Who Sets the Prime Rate?
Each bank or lender in Canada can set its prime rate based on the spread added to the Bank of Canada’s (BOC) overnight rate. The spread is the extra fee in the form of an interest rate charged to earn profit for lending money to borrowers and mortgagors. Usually, changes to the target overnight rate affect the prime set by each lender. That means the RBC prime or Scotia prime rate may differ from HSBC prime, CIBC prime, BMO prime, or TD bank prime rate. However, in practice, once the majority of the chartered banks in Canada update their prime rate – all other lenders in the country will follow suit.
How does the Prime Rate impact my existing mortgage?
The lender’s prime rate is the benchmark rate for all variable rate products that the lender offers. If you carry a variable-rate mortgage, your payment is calculated using the discounted rate from the lender’s prime rate. As the lender’s prime rate fluctuates with the Bank of Canada’s overnight rate, your payment will also change to compensate for the fluctuation.
How does the Prime Rate impact my future mortgage?
When you arrange your variable-rate mortgage, the prime rate at that time will be used to provide a discounted rate for your mortgage payment. Fixed rates in Canada fluctuate in anticipation of the trajectory of the prime rate. If the prime rate is expected to increase, then the fixed rates will increase in tandem as money is getting more expensive to borrow overall. The economy influences the prime rate in Canada, and your future mortgage rate will be affected by the economy and prime rate at that time. So when you borrow a home loan, consider the risk and rewards of the variable prime interest rate in Canada.
Frequently Asked Questions: Bank of Canada Target Overnight Rate
What is the Bank of Canada’s Target Overnight Rate?
The target to the overnight rate is the interest commercial banks pay or receive from the Bank of Canada on their net deposits or credit overnight – at the end of each day. The target to the overnight rate is also known as the Bank of Canada Policy Rate.
Why Does the Prime Rate Follow the Bank of Canada Target Overnight Rate?
The prime rate equals the target overnight rate with an added spread. The spread is the difference in the interest the lenders charge their clients compared to what the Bank of Canada charges to lend them overnight – or pay on any overnight deposits for settlements.
What is the relationship between the bank rate and the overnight rate?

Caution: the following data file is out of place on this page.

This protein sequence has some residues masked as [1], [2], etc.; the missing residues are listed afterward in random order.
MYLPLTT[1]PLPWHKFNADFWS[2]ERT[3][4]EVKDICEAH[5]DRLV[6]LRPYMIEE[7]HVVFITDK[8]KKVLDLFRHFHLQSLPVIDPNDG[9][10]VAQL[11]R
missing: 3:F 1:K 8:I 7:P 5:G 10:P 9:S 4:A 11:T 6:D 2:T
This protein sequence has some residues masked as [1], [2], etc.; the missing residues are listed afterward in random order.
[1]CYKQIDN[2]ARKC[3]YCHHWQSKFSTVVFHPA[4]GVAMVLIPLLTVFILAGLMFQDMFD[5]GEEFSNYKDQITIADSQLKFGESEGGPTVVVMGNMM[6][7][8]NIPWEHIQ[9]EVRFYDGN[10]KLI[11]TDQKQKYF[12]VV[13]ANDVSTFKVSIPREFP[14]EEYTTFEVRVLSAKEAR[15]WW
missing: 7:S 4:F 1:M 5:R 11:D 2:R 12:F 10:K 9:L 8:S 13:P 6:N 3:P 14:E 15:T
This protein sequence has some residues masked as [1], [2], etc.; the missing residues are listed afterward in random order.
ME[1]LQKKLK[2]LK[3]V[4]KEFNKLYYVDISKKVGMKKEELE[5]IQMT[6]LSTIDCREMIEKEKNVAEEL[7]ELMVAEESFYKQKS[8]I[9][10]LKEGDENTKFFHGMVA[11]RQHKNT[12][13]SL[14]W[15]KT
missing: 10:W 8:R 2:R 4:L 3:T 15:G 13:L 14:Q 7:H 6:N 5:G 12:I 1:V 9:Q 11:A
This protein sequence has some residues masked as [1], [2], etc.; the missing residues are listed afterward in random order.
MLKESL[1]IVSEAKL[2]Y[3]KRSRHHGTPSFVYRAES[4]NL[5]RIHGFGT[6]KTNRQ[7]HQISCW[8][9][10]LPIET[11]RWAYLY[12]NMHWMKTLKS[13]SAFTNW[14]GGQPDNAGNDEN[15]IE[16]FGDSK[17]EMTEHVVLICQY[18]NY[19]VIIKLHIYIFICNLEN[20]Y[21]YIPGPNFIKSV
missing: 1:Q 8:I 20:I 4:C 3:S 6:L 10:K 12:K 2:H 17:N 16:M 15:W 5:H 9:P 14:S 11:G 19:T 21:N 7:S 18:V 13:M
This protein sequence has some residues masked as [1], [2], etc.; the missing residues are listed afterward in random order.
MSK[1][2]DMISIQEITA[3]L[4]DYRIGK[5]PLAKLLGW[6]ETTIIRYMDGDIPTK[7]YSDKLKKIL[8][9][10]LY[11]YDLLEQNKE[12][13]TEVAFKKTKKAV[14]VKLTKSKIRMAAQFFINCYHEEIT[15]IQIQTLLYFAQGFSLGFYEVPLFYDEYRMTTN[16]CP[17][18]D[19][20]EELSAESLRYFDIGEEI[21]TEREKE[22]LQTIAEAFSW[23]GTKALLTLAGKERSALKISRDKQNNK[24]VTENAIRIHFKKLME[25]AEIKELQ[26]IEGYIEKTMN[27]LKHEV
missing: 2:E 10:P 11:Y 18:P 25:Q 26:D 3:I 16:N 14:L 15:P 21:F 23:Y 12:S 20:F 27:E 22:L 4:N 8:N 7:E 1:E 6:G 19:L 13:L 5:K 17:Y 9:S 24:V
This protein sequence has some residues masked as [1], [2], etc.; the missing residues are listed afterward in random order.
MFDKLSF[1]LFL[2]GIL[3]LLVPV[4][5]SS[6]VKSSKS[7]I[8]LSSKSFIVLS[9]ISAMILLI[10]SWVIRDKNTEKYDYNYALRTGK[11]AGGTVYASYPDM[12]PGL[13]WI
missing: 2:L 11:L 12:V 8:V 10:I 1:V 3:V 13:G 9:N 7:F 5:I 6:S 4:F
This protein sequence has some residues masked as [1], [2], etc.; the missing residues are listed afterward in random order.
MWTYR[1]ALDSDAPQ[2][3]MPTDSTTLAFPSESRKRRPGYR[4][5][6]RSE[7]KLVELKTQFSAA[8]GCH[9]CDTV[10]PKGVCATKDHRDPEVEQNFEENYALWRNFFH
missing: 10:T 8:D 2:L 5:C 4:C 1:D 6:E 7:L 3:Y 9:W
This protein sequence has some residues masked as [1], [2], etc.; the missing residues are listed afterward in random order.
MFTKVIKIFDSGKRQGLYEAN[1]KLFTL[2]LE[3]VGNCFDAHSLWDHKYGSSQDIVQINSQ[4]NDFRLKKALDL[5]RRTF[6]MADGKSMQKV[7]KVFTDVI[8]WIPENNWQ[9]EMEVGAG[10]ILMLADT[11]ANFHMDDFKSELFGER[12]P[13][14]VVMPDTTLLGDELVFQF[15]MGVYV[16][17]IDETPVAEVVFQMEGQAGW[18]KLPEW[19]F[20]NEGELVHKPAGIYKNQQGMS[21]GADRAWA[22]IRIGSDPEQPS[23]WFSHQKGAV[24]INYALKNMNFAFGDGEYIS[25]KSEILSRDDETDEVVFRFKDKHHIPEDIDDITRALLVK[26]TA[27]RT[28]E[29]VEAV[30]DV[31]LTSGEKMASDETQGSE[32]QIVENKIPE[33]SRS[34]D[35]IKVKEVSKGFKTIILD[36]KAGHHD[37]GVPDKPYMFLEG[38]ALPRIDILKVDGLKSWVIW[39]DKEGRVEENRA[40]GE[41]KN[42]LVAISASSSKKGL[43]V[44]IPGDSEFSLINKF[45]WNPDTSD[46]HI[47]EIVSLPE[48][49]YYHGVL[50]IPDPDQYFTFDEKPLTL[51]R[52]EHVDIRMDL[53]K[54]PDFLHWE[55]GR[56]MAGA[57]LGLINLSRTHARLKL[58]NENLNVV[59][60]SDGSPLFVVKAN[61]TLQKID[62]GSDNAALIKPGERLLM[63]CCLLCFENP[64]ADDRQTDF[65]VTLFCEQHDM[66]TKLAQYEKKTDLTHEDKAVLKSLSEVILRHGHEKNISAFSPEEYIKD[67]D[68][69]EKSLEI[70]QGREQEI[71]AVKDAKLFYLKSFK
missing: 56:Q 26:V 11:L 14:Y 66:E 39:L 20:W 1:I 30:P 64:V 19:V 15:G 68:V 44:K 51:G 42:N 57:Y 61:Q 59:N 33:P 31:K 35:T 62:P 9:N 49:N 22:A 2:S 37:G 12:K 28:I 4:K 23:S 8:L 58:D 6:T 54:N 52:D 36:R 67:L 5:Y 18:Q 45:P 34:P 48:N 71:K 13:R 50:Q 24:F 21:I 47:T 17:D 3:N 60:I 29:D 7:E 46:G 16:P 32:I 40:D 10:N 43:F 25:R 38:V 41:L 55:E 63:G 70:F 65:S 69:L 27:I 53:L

The Bank Rate is another name for the prime rate, which is calculated with the additional spread to the overnight rate. The target to the overnight rate is also known as the policy rate.
Brief History of Prime Rates in Canada
Bank of Canada was Formed in 1935
The Bank of Canada was founded in 1935 in Ottawa to make decisions on the financial aspect of the Canadian economy. The BoC decides the overnight target rate and can make changes at any time. Since its inception in 1935, it helped lead the rise from the great depression that crippled the world economy.
1935 – 1955: The Great Depression, World War II & Post War
From the 1930s, the great depression and World War II significantly impacted Canada’s economy, causing strong criticism of the country’s financial system. At the time prime rate in Canada, which started at 2.5% in 1935, had by the end of 1955 fell to 2.0%. Although there was a sharp fall to 1.5% in 1945, Canada’s role in supplying natural and manufactured resources during the second world war helped beef up its economy.
1977 – 1991: Global Oil Crisis
After World War II, the Canadian economy continued to rise slowly along with the prime rate until it hit a high point of 10.28% in October 1978. The oil boom due to record high prices caused by the OPEC oil embargo saw the prime rise even further, up to 20.03% in 1981, before falling steadily to 7.14% in March 1987.
1991 – 2008: Economic Recovery
During the Canadian economic recovery, the Bank of Canada introduced the inflation rate targeting to prevent the prime rate from falling below expectations.
2009 – 2017: The Great Financial Crisis
The great financial crisis of 2009 saw the BOC prime rate slump below 1%, reaching a record low of 0.5%. Furthermore, the fall in oil prices in 2014 also contributed to Canada’s recession, which affected the rates causing it to fall from its recovery rate of 1.25% back to 0.75% in 2015.
After the great financial crisis, the Canadian economy grew significantly and witnessed a slow rise in rate. Although the 2019 inflation prevented the BOC prime rate from increasing beyond 1.75% as of 2019, the COVID pandemic also caused a reversal that saw the BOC overnight rate plunge to 0.25% by the first quarter of 2020. Today, the BOC rate stands at
From the start of prime rates in 1935 to the introduction of inflation targeting in 1991, the Canadian economy has seen many up and downs that significantly affected the financial lending market. The 1981 all-time surging rates should be warnings of possible variable mortgage risks. In retrospect to the 1980s, our technology today provides many systems to survey and control the financial markets in protecting Canadians against surges to the prime rate.